LanguageRemote Access
Dolby Digital
English, French, Spanishyes

Audio Transfer Review: The Dolby Digital 5.1 track isn't as disappointing, but is far from impressive. Everything generally stays up front, which keeps the music from really exploding into an involving experience. The dialogue is nice and clear, but an overall lack of dynamic range is a case of not utilizing the full potential of the 5.1 format.

Audio Transfer Grade: C+


Disc Extras

Animated menu with music
Scene Access with 20 cues and remote access
Subtitles/Captions in English with remote access
10 Other Trailer(s) featuring Cars, The Fox and the Hound 2, Peter Pan: 2-Disc Special Edition, Meet the Robinsons, Cinderella III: A Twist in Time, Tinker Bell, The Suite Life of Zack & Cody, Disney Princess Enchanted Tales: A Kingdom of Kindness, Air Buddies, Mickey Mouse Clubhouse: Mickey Saves Santa and Other Mousketales
1 Featurette(s)
Packaging: Keep Case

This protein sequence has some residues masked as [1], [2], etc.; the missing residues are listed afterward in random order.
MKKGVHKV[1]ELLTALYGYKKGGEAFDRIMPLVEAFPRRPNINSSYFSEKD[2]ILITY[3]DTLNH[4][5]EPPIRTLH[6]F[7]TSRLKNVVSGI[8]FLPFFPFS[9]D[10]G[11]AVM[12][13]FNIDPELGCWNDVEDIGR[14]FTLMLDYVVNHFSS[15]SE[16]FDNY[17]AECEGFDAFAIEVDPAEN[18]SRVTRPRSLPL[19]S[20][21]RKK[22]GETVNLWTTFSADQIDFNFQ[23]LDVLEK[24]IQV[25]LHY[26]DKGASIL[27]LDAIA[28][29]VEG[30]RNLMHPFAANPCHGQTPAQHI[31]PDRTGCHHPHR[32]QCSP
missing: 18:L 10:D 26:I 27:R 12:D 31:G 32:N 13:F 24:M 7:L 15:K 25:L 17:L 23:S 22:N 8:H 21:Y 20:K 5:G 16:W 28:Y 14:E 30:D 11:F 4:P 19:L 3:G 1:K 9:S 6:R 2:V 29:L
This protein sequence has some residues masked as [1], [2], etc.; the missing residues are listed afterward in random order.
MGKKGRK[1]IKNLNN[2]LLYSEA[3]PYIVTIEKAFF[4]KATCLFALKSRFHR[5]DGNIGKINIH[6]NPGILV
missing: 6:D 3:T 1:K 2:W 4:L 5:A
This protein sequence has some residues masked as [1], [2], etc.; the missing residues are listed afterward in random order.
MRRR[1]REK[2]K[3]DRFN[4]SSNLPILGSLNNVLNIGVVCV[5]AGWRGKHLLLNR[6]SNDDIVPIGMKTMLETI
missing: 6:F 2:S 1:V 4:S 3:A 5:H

Picture Disc
1 Disc
1-Sided disc(s)
Layers: dual

Extra Extras:
  1. Sing-Along Songs: "The Best of Friends"
  2. Forest Friendship Game
  3. DVD Storybook: "New Best Friends"
  4. The Fox and the Hound Art Gallery
  5. Bonus Shorts - Lambert the Sheepish Lion and Lend a Paw
Extras Review: There aren't a whole lot of extras, but there are some gems here, namely the animated Lambert the Sheepish Lion. This is one of my all-time favorite Disney shorts, and, it's still as enchanting now as it was when I was a kid. Lend a Paw is another short and it's also quite good.

Sing-Along Songs: The Best of Friends is a two-minute clip from the film that has the lyrics on screen for the kids.

The Forest Friendship Game is basically hide and seek where younger kids can choose to simply find Tod, or search for his group of friends as well. DVD Storybook: New Best Friends is a Tod and Copper "book" told on-screen that can be viewed with or without a narrator.

Wrapping things up are a collection of Sneak Peeks for other Disney Home Video releases, an art gallery, and Passing the Baton, a six-minute piece that explores the history of the film. This informative segment consists mostly of interviews with numerous animators who discuss where The Fox and the Hound stands among the rest of Disney's features.

Extras Grade: B-


Final Comments

While not the most respected or widest-seen of Disney animated features, 1981's The Fox and the Hound is a solid effort from the studio. This 25th anniversary is a solid upgrade over the previous DVD, in terms of extras and audio, but the video brings this release way down.